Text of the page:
And it seemed like she intrigued him too. The way he tilted his head as he looked at her, gaze still locked onto hers, suggested so. The beginnings of something resembling a smile - a smile, or a smirk? - appeared on his face, and it seemed like he was about to say something, but the moment was broken with a loud shout from the direction of the main school building.
"Oi, River! Where are you, man? Coach wants to speak to you!"
Nate Gregson came striding out onto the bleachers. River refused look away or even make a sound, though, until Nate came round the corner and placed a large hand on his shoulder.
"Come on, let's get you cleaned up or something first. Don't want you smelling like cigarettes when meeting Coach. I think he wants you to join the team," Nate said, a hint of excitement in his voice. Sarah, one of April's few close friends at Greenfield, had dated Nate once upon a time and described him as an excitable puppy. April was beginning to see the resemblance. His excitement was not exactly unwarranted though. In the past two weeks, River had been just as popular with the guys as he'd been with the girls. April had seen him around with the football team in particular, even joining them for practice on occasion - and she had to admit, he was pretty good.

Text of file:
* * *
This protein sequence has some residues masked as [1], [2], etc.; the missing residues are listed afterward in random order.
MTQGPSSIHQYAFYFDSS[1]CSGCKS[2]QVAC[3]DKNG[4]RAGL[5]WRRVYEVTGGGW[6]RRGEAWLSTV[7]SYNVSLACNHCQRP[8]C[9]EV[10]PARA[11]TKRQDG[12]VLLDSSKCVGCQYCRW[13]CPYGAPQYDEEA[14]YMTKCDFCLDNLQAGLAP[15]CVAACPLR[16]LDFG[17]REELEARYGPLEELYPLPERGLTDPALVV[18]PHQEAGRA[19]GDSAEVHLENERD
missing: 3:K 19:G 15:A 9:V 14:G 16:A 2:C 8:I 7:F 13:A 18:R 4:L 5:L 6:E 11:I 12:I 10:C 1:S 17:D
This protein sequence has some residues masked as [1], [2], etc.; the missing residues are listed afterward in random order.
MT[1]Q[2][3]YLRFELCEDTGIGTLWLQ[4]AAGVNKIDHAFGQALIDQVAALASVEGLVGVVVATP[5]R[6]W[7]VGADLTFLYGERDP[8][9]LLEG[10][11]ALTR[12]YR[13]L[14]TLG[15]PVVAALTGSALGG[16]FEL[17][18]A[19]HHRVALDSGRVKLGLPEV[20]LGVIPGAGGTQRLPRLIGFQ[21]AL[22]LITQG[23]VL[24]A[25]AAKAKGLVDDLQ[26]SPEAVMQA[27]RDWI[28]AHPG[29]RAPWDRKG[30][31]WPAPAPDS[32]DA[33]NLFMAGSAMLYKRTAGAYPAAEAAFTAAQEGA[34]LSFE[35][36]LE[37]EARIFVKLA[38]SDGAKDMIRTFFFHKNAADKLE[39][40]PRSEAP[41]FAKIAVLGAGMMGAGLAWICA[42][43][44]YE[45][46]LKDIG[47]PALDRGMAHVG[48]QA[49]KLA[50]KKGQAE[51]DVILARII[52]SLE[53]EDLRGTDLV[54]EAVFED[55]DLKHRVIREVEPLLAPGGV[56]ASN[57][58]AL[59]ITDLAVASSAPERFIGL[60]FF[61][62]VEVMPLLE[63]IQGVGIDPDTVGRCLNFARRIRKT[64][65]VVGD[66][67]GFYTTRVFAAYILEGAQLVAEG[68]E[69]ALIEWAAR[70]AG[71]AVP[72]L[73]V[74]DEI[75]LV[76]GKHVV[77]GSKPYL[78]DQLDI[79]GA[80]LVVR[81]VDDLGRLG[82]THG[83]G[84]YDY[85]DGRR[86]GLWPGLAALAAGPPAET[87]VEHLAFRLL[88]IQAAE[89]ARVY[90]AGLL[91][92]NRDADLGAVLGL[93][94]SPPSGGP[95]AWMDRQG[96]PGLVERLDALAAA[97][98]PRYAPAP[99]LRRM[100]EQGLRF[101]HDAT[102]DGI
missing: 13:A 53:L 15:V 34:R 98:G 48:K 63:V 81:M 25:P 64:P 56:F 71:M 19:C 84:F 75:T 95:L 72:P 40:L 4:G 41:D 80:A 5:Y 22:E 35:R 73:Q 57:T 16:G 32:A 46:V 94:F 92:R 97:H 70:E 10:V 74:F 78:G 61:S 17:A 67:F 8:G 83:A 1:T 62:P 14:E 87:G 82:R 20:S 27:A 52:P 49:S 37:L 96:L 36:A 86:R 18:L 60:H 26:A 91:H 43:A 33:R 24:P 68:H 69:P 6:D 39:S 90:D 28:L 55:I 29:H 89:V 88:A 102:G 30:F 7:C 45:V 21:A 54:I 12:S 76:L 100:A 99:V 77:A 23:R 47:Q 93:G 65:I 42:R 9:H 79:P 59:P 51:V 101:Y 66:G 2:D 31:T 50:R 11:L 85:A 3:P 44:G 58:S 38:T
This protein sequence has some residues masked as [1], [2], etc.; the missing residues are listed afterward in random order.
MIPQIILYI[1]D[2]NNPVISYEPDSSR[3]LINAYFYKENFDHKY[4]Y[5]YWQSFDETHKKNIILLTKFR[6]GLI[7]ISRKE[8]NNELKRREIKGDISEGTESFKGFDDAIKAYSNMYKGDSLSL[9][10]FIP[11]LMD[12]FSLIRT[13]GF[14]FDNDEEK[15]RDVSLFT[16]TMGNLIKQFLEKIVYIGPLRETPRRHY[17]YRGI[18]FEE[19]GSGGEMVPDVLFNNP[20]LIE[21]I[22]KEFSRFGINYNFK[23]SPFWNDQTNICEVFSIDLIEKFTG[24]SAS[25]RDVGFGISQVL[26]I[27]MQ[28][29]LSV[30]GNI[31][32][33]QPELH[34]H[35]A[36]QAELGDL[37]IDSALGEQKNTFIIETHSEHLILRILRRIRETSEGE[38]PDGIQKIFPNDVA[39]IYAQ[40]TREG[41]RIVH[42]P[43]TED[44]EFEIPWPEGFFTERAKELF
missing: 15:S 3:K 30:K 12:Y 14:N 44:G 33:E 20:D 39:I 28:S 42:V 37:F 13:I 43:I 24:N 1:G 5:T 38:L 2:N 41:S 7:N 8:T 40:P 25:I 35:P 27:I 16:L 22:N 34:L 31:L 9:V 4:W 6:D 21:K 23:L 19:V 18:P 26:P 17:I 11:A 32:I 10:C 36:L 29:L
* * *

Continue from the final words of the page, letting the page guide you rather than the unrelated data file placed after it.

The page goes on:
River gave her a small smile, which looked much more like a smirk that promised a rematch in the future, before getting up from the floor. He turned his back toward her, which effectively blocked Nate's view of the sweaty girl doing something resembling circus contortion.
She began to zone their conversation out. It was mostly Nate talking about how cool it would be to have River on the team, especially since their star player had graduated, and River giving an affirmation every once in a while.